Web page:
News from Haiti is heartbreaking. It brings to stark relief the capricious tragedy meted out to those afflicted by the most persistent and awful pestilence to afflict humanity: poverty. Poverty’s fate is extreme vulnerability made worse by invisibility. People who aren’t also consumers don’t matter enough to receive the benefits and protections our human world otherwise has to offer in the 21st century. The advances of the modern world don’t seem so great when the images and stories from Haiti this very morning reveal their vile discrimination.
Most of the deaths in Haiti were senseless. Tens of thousands of lives were lost simply for lack of rebar. Most of the buildings would not havecollapsed nearly so completely had the concrete only been reinforced with skinny little bars of steel. For want of rebar! Any first year engineering student could have told you exactly what would happento those buildings in the event of an earthquake. It’s not a guess anymore; there’s plenty enough science and deadly hard evidence to know it as a promise.
It is wonderful that the world has responded to the emergency in Haiti with such compassion and urgency. Hundreds of millions of dollars are now being spent by dozens of countries in attempt to bring assistance–albeit late–to those victimized by this awful crisis.
But somebody, somewhere, is surely calculating how infinitesimally less it would have cost us to provide Haitians with free rebar and pictorial instruction pamphlets about how to use them. We could have given them away with the only requirement being the institution of a basic structural building code. In comparison to what we are doing today, thiswould have been easy and cheap. But their poverty didn’t move us to actuntil the result of it caused their bodies to pile up like cordwood on the streets of Port-au-Prince. Rebar!
All this grim news is a reminder that good quality homes are one of greatest of advancements of our civilization and should never be taken for granted. It’s also a reminder that the good quality that matters most is in the building shell and structure, not in its amenities and superficialities. Did you see the photos of the Haitian Presidental Palace before and after the earthquake? It’s shining extravagance was clearly about pomp and illusion. Attention to construction detail wasn’tmuch more than skin deep. When veneered quality matters more than substance, someday there will be a price to pay, as the pancaked rubble of the Presidential Palace made so obvious.
I cry today for the Haitians. At the very least, its lessons give me renewed resolve to never compromise building substance for superficialities. The fundamental purpose of home is a secure place to be in a sometimes hostile world. Our core mission as builders is to havethe knowledge, skills, and integrity to first provide the fundamental secure structure. On a day sometime in the future, for a reason we can’tknow with certainty, building well could be the difference between lifeand death. Ask any Haitian.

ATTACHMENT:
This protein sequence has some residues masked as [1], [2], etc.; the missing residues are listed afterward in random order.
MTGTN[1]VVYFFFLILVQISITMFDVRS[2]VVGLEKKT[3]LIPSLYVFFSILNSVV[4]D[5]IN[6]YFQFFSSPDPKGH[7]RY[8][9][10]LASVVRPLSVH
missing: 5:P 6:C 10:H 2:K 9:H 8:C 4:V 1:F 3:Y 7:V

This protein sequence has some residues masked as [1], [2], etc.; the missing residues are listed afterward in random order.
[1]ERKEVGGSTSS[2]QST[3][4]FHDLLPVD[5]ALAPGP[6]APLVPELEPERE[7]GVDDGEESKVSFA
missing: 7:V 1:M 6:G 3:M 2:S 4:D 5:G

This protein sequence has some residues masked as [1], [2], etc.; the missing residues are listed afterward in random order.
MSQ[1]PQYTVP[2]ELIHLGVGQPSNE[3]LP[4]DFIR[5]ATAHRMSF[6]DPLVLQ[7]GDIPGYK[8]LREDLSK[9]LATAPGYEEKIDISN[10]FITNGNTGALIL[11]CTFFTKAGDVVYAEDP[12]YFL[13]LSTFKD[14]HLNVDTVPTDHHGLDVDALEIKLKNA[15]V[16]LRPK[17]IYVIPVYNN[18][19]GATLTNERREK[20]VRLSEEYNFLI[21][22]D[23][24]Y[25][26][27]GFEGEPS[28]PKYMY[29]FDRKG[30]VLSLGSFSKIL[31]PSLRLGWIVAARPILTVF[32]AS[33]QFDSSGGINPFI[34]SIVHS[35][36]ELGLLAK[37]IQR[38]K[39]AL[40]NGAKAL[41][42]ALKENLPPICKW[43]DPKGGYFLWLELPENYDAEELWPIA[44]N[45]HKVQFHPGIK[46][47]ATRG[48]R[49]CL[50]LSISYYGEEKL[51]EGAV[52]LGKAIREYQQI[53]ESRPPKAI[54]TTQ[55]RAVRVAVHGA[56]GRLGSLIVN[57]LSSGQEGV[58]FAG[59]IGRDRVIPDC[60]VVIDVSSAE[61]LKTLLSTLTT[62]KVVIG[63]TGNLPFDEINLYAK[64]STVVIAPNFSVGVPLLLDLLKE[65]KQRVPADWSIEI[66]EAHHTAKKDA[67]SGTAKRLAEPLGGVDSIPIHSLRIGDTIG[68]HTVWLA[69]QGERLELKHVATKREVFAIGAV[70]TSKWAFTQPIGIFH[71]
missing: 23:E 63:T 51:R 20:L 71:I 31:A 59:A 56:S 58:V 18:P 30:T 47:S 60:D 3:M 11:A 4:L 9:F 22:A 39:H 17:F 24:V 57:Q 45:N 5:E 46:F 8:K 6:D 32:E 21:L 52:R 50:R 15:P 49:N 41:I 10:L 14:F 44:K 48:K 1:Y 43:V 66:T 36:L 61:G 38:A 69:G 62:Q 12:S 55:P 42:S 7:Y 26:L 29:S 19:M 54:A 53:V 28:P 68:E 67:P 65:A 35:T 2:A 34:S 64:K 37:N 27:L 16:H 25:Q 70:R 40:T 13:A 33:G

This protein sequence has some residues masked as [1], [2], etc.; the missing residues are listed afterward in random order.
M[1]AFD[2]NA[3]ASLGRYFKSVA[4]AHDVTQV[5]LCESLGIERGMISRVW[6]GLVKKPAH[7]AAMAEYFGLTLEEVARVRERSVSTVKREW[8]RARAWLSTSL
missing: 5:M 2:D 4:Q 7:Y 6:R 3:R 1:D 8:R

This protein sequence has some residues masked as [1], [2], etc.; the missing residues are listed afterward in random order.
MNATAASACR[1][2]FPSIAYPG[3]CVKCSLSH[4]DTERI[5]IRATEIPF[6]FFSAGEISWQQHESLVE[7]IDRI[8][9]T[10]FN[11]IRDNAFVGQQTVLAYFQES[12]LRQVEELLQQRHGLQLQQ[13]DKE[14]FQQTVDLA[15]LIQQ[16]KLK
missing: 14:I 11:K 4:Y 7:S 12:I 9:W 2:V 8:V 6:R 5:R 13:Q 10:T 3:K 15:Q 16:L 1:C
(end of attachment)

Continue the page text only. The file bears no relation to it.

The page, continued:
Next day update:
Emotion affected my quick entry and I failed to give references for my lack of rebar assertion and its impact on lives lost.
The first came from Joel Aschenbach of the Washington Post who, like me,noticed that the fallen buildings revealed very little evidence of reinforcement in the concrete. This is from a post in his Achenblog,with my highlights:
Obviously the U.S. will send aid and relief workers, but we should do more than that: For a small fraction of what the United Statesis spending to bail out banks and auto firms we could help Haiti rebuild with reinforced concrete. Because that’s what I keep thinking when I look at these awful pictures coming from Haiti: Where’s the rebar? It’s like the lack of mosquito nets in malarial Africa: Sucha simple thing, and it would save so many lives. This is the 21st century — and yet people around the world are living and working in buildings that are certain to crumble when the earth moves.
When I was doing research on earthquakes a few years ago, a geologist told me: “Earthquakes don’t kill people. Buildings kill people.” Meaningthat these natural disasters aren’t purely natural. The planet’s crust is shattered by faults, and if you live near one, particularly one that is predicted to break in the near future, you need to live in reinforcedstructures so that the roof doesn’t fall on your head.
David Brooks, writing in the New York Times on January 14, amplified Achenbach’s point with a real-world example:
On Oct. 17, 1989, a major earthquake with a magnitude of 7.0struck the Bay Area in Northern California. Sixty-three people were killed. This week, a major earthquake, also measuring a magnitude of 7.0, struck near Port-au-Prince, Haiti. The Red Cross estimates that between 45,000 and 50,000 people (now closer to 150,000. TB) have died.
This is not a natural disaster story. This is a poverty story. It’s a story about poorly constructed buildings…
Well reinforced buildings don’t necessarily survive magnitude 7.0 earthquakes, but they do greatly increase the chances that the building occupants can survive. It’s similar to the materials and methods we employ to prevent fire spread in buildings. The purpose is primarily to save lives in the event of fire. The building is a secondary consideration. With that in mind, even a minimal rebar schedule in many cases would have saved scores of lives, even when the buildings themselves might have been demolished.
A CNN reporter mentioned that looters were seen stealing rebar from the rubble because it’s so valuable down there. They know about the reasons for it; they just can’t afford it.